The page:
Bitcoin, Blockchain and Remittances

Should You Use Bitcoin and Blockchain Technologies for Remittances?Bitcoin has for a while been seen as the future of currency. As a totally digitised form of money, it seems like the next logical step in the evolution of finance. After all, we don’t see most of the money we use. Coins and notes are soon to be a thing of the past.But Bitcoin hasn’t taken off like its founders expected it to. Its blockchain technology is still viewed by many with suspicion, with few laymen knowing what it is or how it works.Nonetheless, recent developments have seen startups and big banks adopting blockchain technology for fund transfers. Santander, UniCredit, UBS, Reisebank, CIBC, ATB Financial and the National Bank of Abu Dhabi have all started experimenting with fintech company Ripple for cross-border payments.It may soon become the norm, so now is a good time to examine the pros and cons of using blockchain technology and cryptocurrencies for remittances.The advantagesResistant to fraudBlockchain technology works with automatically generated ledgers. Any transactions are recorded instantly into a ledger. Because the ledger has no central operator, the transaction is made irreversible and cannot be tampered with.Best exchange ratesRipple uses a path-finding algorithm which finds the best possible exchange rates. Since blockchain is all digital, implementing these kinds of technologies is simple and practical.Instant transfersDigital transfers can be done in seconds, as opposed to the week or more that most international bank transfers take.DisadvantagesPossible vulnerabilitiesFor the most part, blockchain technology has proven secure enough to rely on. However, it has not been around for long enough, or used on a large enough scale, to conclusively state that there are no major vulnerabilities. It could be that once more banks and companies start utilising the technology, hackers will start finding new ways of defrauding the system.Unstable ratesCryptocurrencies are much less stable than most other currencies. Their values can swing widely from day-to-day, so if you plan on keeping your money in digital form for any amount of time, you may be in for an unhappy surprise.Lack of regulationCryptocurrencies have not been around for long enough to be as well-regulated as other currencies. For now, that means there are less restrictions on bitcoin and the like. However, that could change as it becomes more mainstream and regulators get more invested in its safety.Two step process: more chargesIt takes a two step process to transfer money with cryptocurrencies. The money has to be converted into the cryptocurrency, and then converted back into the required currency. The volatility of cryptocurrencies, as well as the lack of sufficient liquidity, can cause fees to rise, rather than fall. That is, until cryptocurrencies will be governmentally accepted and enable you to perform activities such as bill payment, car purchase, property purchase, mortgage repayments etc.Should I use blockchain technology for remittances?The short answer is, it depends. There are definitely benefits, and it is likely to become a more prominent option in future. It’s especially attractive if you would rather not wait for money transfers to come through.On the other hand, you might not want to be an early-adopter. While you could be one of the first to benefit, you could also be one of the first to crash and burn. The exchange rate volatility could lose you a large percentage of your money, if something was to go wrong during the process. Hackers might find a way to steal your hard earned wages.The truth is that blockchain technology works, even on a large scale, on paper. Every crack seems to have been filled. However, we can’t truly know until it’s too late.There are some new related startups working in that field, but none of them is mature enough to indicateHopefully we’ll soon have plenty of evidence of the reliability of blockchain technology as a global financial system. For now, it’s a good option if you’re willing to take the small risk. If, however, you are very risk averse, it may be a good idea to wait a while.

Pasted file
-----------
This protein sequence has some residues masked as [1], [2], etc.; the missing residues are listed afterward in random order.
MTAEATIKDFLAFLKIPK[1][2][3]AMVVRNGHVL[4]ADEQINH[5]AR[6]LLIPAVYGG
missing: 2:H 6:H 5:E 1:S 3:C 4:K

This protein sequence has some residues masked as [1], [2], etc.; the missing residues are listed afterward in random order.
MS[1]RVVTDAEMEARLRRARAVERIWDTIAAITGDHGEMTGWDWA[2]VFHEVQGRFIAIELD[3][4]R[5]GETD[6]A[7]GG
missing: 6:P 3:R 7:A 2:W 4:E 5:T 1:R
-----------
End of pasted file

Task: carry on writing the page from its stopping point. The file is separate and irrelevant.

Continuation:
Written on 19 Nov 2015.